Out and About in Kosovo

Trip Start Aug 31, 2007
Trip End Apr 19, 2008

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Flag of Serbia and Montenegro  ,
Saturday, November 24, 2007

Kosovo is back to looking like Romania, as I discovered from my bus rides around the region. Rolling farmland and huge mountians, acutally more impressive than Romania's. My first day out of Prishtina, I travel to Peja, on the way to Montenegro. On the bus, as seems to be becoming a habit of mine, I befriend the ticket guy. Fortunately, this one speaks good English. He offers to give me a ride to the monastery outside of Peja and getting no psycho vibes, I accept. However, before visiting the monastery, he insists on giving me a tour of the gorge stretching out behind it. We drive alongside the river at the bottom, mountains covered in four to six inches of snow shooting into the sky around us. The scenery is fantastic and his car nice and warm. I had wondered how he could afford a car (I don't imagine bus ticketing pays well) but his revelation that his father runs a driving school explains everything, especailly the extra pedals by my feet. I manage to refrain from accelerating us off a cliff during our journey.

At the end of the gorge, we pull into a restaurant for lunch. The conversation is a little strained, but I had to find something I could buy to pay him back for his hospitality, and the food is delicious. Unfortunately for my karma, when the cheque comes, it is clear there's no way he's letting me pay. Well, I can't really complain about free food. We drive back towards the monastery. He wants me to stay the night in Peja with him. This is where my relationships, if you will, with the men I meet get sticky. I have had similar inviations in Saranda, Tirana, and Prishtina. Language is so important when discussing such things, and when English is the second language of one of the parties, you never know which nuances get across. Staying with him and his parents and unmarried sister could be cool. Staying with him in a bachelor pad, not so much. There's a quagmire of awkwardness tha I can't get around to figure out what his intentions are. I say no and spend the next twenty minutes coming up with every reason I can think of that I must return to Prishtina. Men over here don't take refusal well. They just keep asking. Maybe on the sisteenth try, she'll change her mind! By the time we get to the monastery, I am beyond ready to be out of the car. It was a really lovely experience, and it's too bad the last twenty minutes of continual refusal had to taint it.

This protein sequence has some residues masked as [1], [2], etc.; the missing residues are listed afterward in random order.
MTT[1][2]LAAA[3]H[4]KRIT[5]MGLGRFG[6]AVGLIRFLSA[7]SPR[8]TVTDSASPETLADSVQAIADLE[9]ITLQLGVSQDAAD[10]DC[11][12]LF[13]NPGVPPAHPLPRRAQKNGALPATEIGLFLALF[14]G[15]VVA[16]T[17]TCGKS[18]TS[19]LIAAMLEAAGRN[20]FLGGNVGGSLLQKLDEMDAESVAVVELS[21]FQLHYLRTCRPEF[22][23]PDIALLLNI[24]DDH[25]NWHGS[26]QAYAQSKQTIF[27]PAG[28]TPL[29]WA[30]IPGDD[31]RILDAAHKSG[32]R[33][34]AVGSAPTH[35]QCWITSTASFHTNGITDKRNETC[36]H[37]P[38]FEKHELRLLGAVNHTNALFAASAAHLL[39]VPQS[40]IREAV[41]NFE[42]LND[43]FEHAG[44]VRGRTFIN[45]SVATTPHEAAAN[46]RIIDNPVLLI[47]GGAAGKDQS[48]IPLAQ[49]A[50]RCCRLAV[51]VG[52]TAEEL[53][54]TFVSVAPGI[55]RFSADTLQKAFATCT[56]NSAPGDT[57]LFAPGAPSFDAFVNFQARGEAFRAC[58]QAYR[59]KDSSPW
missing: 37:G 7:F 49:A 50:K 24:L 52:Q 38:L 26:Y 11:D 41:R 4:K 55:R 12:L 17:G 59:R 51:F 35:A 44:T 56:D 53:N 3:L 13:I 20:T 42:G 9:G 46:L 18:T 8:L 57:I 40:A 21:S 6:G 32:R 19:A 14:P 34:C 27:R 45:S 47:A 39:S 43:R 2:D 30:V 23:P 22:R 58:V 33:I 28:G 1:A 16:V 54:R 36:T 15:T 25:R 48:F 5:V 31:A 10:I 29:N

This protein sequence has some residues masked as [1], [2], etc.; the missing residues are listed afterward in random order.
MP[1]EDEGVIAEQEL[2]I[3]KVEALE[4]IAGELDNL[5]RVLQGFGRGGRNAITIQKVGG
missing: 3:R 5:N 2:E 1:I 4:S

The Patrijarsija monastery is guarded against crazed Albanian attack by KFOR. Now, with my Ayrian looks, I'm about as far from crazed Albanian as you can get, but the Italian guards want to see my passport. I had to leave it as a deposit on the room in Prishtina. Photocopies of my passport, birth certificate, and driver's license will not suffice. I am politely turned away. Bummer. I return the next day with documents in order, but they say it is not possible to visit then, either. Why, I do not know. It's a good thing I got an impromptu tour of the gorge then, otherwise my whole trip out would have seemed a waste.

Also during my stay in Kosovo, I visit Prizren on the way back towards Albania. It takes me so long to find the center from the bus station that I nearly regret coming, but once located, the town doesn't disappoint. Like Skopje, there are cobblestone streets lined with a variety of stores and a center square and fountain. There is also a lovely river, corssed by a collection of modern and middle age bridges. As I hike up to the runined fortifications above town, the clock strikes noon and calls to prayer burst forth from the city's mosques. A cacophonous mess at first, they evenutally take on a new timbre, becoming almost pretty, intermingled with the tolling of local church bells. Who is ringing the bells, I am unsure. All the churches I see in town are surrounded by barbed-wire and guarded by KFOR. One has even been fortified and turned into a base, no pictures allowed. Apparently, several churches, many dating back hundred of years, were destroyed in the 2004 fighting.

The fortifications are nothing more than ruins, but offer a good wander and a solid view of town if it weren't so hazy. Nonetheless, I manage to count fifteen minarets poking into the sky. No wonder the call to prayer was so complexly beautiful.

Satisfied with my ventures around Kosovo, I return to Prishtina to catch the night bus for my next destination: Montenegro!
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